Encyclopedia of Psychology and Religion

2020 Edition
| Editors: David A. Leeming


  • Elisa Bernal CorleyEmail author
Reference work entry
DOI: https://doi.org/10.1007/978-3-030-24348-7_482

“Orthodoxy” means “right belief.” The term comes from the combined Greek words orthos, meaning “right, true, straight,” and doxa, meaning “praise.” In early Christian history, it was used in contrast with heresy, which literally means “choice.” The classical view of orthodoxy refers to the right belief that Jesus taught his disciples and handed down by them to the leaders of the Christian church. Its most basic form is found in the creedal statements adopted by the four ecumenical councils of the early Church and held by the majority of the believers in early Christian period.

In the history of Christianity, belief in orthodoxy is tied with the idea of primacy or originality. Early Christian theologians emphasized the view that orthodoxy is primaryand heresies are deviations and corruptions of the original and pure orthodoxy. Eusebius, Bishop of Caesarea (263–339 CE), established this view of orthodoxy during the time of Emperor Constantine (c. 275–337). The former is considered the...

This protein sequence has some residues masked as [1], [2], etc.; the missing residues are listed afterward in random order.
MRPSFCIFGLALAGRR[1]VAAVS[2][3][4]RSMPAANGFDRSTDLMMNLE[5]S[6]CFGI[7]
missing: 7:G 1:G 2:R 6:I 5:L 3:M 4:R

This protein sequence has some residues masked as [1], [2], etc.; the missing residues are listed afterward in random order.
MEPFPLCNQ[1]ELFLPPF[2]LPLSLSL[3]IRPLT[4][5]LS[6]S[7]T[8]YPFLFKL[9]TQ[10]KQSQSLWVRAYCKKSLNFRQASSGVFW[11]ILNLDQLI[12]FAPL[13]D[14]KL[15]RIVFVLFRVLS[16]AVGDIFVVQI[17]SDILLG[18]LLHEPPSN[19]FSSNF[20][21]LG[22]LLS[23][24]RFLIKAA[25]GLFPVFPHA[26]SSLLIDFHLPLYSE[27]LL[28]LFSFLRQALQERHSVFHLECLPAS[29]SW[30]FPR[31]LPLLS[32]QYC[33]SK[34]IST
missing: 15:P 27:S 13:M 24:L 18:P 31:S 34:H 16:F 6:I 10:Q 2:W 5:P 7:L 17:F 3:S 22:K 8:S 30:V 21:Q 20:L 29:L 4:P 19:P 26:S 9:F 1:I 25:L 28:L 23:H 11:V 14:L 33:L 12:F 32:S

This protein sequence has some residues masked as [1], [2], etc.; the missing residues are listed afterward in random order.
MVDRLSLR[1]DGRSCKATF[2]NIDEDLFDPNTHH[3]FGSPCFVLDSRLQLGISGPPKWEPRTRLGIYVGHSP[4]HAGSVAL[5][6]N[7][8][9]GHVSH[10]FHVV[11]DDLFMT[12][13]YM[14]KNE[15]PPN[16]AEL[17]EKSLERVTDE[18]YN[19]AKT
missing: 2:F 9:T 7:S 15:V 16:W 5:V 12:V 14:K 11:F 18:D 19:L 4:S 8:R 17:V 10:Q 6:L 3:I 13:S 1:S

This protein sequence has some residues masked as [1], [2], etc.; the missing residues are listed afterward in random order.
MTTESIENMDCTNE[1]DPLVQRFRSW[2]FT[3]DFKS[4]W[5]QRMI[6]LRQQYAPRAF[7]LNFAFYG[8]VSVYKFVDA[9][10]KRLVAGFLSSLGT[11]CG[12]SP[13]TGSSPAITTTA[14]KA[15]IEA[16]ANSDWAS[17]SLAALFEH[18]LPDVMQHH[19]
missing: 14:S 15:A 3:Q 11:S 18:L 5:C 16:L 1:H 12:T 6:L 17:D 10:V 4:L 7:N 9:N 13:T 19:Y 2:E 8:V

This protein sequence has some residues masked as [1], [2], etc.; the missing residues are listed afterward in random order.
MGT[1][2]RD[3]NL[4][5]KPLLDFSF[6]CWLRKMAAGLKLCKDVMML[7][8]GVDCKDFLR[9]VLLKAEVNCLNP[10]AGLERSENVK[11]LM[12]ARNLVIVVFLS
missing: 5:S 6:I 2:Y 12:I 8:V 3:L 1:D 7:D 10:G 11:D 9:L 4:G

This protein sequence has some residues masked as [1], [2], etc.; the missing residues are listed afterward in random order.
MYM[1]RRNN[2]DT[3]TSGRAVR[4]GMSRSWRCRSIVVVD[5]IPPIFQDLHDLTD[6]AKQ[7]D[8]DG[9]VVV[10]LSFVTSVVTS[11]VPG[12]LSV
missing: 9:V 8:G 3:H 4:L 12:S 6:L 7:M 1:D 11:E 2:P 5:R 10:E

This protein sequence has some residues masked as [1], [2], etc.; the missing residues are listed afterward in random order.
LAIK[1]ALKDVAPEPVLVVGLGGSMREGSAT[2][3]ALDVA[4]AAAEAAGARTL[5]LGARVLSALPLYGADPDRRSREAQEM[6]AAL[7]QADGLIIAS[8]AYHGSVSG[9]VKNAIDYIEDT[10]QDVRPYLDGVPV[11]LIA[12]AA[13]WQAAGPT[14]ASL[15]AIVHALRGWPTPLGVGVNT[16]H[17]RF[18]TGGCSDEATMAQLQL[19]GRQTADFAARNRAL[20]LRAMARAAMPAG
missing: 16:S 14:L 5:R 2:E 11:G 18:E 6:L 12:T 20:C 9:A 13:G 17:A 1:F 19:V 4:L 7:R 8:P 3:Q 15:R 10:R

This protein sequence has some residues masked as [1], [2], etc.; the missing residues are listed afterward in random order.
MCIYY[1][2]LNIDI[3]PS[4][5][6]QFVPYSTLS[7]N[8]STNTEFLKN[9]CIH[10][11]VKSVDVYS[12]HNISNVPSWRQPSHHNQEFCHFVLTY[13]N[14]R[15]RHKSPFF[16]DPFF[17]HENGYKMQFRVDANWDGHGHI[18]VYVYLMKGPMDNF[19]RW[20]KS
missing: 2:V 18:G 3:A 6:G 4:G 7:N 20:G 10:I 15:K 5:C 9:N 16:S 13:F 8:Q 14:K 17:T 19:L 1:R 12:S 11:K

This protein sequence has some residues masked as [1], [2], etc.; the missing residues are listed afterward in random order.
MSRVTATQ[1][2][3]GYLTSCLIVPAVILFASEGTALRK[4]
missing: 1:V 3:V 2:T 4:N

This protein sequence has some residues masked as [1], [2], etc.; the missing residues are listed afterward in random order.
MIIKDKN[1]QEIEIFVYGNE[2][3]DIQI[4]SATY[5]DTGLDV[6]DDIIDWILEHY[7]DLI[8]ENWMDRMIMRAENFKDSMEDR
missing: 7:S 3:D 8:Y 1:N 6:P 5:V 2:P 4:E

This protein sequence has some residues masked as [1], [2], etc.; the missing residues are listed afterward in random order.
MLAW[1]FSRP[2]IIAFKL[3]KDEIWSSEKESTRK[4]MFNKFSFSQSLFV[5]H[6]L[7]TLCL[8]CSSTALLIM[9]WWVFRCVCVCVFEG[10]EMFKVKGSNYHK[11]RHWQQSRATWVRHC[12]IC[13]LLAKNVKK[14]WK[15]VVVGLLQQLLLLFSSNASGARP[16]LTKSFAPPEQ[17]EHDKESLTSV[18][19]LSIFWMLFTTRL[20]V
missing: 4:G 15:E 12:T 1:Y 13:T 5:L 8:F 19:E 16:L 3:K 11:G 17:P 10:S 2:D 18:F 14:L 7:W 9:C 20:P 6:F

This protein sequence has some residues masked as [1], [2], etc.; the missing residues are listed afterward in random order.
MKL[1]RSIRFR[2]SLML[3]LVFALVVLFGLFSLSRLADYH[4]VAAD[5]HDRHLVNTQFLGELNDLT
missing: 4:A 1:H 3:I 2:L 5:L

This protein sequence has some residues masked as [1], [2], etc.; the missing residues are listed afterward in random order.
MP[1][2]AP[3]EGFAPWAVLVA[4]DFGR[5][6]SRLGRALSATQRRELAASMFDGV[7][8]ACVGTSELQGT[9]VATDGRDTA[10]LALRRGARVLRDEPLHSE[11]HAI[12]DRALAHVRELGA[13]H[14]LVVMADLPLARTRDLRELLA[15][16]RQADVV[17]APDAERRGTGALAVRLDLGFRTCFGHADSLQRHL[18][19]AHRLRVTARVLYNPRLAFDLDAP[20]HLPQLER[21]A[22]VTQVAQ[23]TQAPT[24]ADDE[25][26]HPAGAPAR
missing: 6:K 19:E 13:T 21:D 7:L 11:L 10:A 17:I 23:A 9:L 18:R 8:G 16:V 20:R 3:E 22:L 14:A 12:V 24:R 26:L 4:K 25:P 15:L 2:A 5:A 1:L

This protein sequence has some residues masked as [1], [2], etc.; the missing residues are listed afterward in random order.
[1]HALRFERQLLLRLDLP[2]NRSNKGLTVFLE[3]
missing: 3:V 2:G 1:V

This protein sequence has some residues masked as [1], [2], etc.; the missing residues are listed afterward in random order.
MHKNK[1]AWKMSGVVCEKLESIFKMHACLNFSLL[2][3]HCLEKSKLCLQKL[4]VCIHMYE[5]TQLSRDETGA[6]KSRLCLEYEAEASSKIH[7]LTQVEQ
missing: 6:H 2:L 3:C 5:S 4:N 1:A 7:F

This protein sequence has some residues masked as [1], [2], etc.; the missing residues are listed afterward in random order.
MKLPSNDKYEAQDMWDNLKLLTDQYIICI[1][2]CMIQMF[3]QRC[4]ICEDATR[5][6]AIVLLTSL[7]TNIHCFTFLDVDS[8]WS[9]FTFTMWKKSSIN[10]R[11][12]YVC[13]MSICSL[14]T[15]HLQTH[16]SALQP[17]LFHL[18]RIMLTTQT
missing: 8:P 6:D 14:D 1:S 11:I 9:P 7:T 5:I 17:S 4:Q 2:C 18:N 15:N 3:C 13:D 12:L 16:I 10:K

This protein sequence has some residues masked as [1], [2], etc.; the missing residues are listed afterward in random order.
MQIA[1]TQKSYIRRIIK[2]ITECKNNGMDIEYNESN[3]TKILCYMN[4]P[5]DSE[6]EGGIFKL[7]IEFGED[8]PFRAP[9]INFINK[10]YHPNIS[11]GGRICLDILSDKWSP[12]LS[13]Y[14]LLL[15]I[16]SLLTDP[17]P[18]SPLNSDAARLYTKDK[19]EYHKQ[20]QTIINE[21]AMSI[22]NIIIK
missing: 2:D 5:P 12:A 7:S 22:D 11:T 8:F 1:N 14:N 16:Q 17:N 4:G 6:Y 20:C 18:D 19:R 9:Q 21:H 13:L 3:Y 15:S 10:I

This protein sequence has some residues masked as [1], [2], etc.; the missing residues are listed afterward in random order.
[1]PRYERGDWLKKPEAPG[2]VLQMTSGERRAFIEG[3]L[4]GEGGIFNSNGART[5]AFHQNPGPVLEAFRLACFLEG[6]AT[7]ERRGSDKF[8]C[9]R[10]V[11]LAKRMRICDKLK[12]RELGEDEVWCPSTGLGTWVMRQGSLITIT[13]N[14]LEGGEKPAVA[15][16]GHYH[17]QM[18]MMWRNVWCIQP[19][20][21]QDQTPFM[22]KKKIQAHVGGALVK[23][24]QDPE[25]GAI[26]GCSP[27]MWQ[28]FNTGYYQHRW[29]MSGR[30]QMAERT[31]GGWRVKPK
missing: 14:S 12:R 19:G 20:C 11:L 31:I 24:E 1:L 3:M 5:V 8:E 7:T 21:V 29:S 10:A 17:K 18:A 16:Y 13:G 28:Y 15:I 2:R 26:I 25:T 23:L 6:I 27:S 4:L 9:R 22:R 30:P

This is a preview of subscription content, log in to check access.


  1. Argyle, M. (2000). Psychology and religion. London/New York: Routledge Press.Google Scholar
  2. Chan, W.-T. (1987). Chu-Hsi. Life and thought. Hong Kong: Chinese University Press.Google Scholar
  3. Ehrman, B. D. (2003). Lost Christianities. The battles for scripture and the faiths we never knew. New York: Oxford University Press.Google Scholar
  4. Henderson, J. B. (1998). The construction of orthodoxy and heresy. Albany: State University of New York Press.Google Scholar
  5. Pargament, K. I. (1997). The psychology of religion and coping. New York: Guilford Press.Google Scholar
  6. Schumaker, J. F. (1992). Religion and mental health. New York: Oxford University Press.Google Scholar
  7. Tu, W.-M. (1996). Confucian tradition in East Asian modernity. Moral education and economic culture in Japan and the four mini-dragons. Cambridge, MA: Harvard University Press.Google Scholar

Copyright information

© Springer Nature Switzerland AG 2020

Authors and Affiliations

  1. 1.CastaicUSA